The sad thing is, this brother seems to think his lack of tolerance, patience, or even willingness to listen carefully before reacting angrily is a virtue!   He's so righteous for truth that he makes a fool of himself by casually tossing out incendiary accusations that bear not the fainted relations with reality.

I wonder how often the more sincere sorts of real atheists have to put up with those kind of wild attacks?  I hope I don't work myself into such a fine lather too often.


Jayman said...

Regarding (1), the authors of The Encyclopedia of Wars may not be authorities on religion but they appear to be historians. I think that gives them more credibility on their subject than Richard Dawkins has on philosophy. Do you need to be an authority on religion to know whether it was a cause of a war?

This isn't to say your other points aren't valid. But isn't there a middle ground between dismissing The Encyclopedia of Wars entirely and accepting it as a definitive study?

David B Marshall said...

True, the analogy isn't perfect. What their study probably does show is that there are usually other causes for most wars . . . but not exclusive of religious causes. Also not studied is what wars Christianity may end, or what righteous wars bad religious ideas may prevent . . . The matter is very complex, and needs to be treated as such, IMO.

Theosophocles said...

Hi David, some interesting thoughts there on the 7% figure. I have certainly been guilty of using it a little too tritely in the past, and some of the flaws you list (2,3 & 4) are definitely worth thinking about more.

Beyond expressing my appreciation for your thoughts, I did want to comment that the way I read the second paragraph responding to you, I don't think they're attacking you in the way you've surmised.
Specifically, most of the points you list distilled from the second paragraph (1,3,7,8 & 9) don't read to me like they're aimed at you but at the atheists that your interlocutor is engaged with.

The gist of it seems to be 'If you're going to crticise our defense (against the terrible argument that religion causes war) you better make it a good one ('put up or shut up') because atheists who are keen to slander religious people, keep making unsupported assertions [that religion causes war] and aren't willing to lift a finger to prove it. [So throwing it back at them with a very long and literal list is powerful, plz don't take it away].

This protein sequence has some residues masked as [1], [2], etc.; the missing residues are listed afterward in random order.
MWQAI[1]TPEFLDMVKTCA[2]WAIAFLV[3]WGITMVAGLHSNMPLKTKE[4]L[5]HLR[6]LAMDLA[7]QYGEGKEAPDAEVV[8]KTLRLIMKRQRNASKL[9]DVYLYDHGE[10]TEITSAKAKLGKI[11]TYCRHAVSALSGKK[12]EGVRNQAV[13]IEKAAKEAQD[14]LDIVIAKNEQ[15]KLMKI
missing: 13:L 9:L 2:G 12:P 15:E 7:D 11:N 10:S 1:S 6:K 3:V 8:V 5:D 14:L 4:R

It's hard to tell without a broader context, but unless you argued that religion causes lots of wars, I don't think that's you.
There's plenty of vitriole in the rest of it, don't get me wrong, but I think your list should be a little shorter.
I could be wrong, language can be ambiguous, but that's how I read it, and it seems to make a fair bit of difference.

ispburger said...

It's occurred to me as well that perhaps the 7% figure is a tad low, because it probably uses a very narrow definition of religion.

But then on the other hand, our atheist interlocutors also tend to use a similarly narrow definition of religion in order to avoid their own world view from falling within the spectre of religion.

It seems to me that this is a case of what is good for the goose has to be good for the gander too, in other words, it is incredibly likely that religion (defined in the more general "ultimate concerns" way that could well include certain godless views) does indeed cause wars and calamity on a massive scale, that indeed the second world war, the civil wars in America, the Boer war in South Africa, and so on and so forth, were indeed all religious to some extent. But this concession comes with a sting in the tail: It would mean that the atheistic religions (systems of thought) should pick up their tab too.

In other words, I don't see this working for the atheist in either way.

David B Marshall said...

Theo: It was pretty clear that my critic assumed me to be one of the atheists he was attacking, on very scant evidence, and reacted in irrational rage. But that's a lesser matter here.

If my argument merely succeeds in encouraging Christians to argue more carefully about this, that will be enough.

David B Marshall said...

Isburger: If the goose is eating bad corn, then it won't be good for the gander, either. If atheists make bad arguments attacking Christianity, that doesn't give us warrant or right to make bad arguments defending it. And we don't have to go that far, as you recognize: the history of militant communism is so awful, that the only reason New Atheism can get any mileage out of their schtick, is that history is taught so poorly and so dishonestly in our schools, IMO.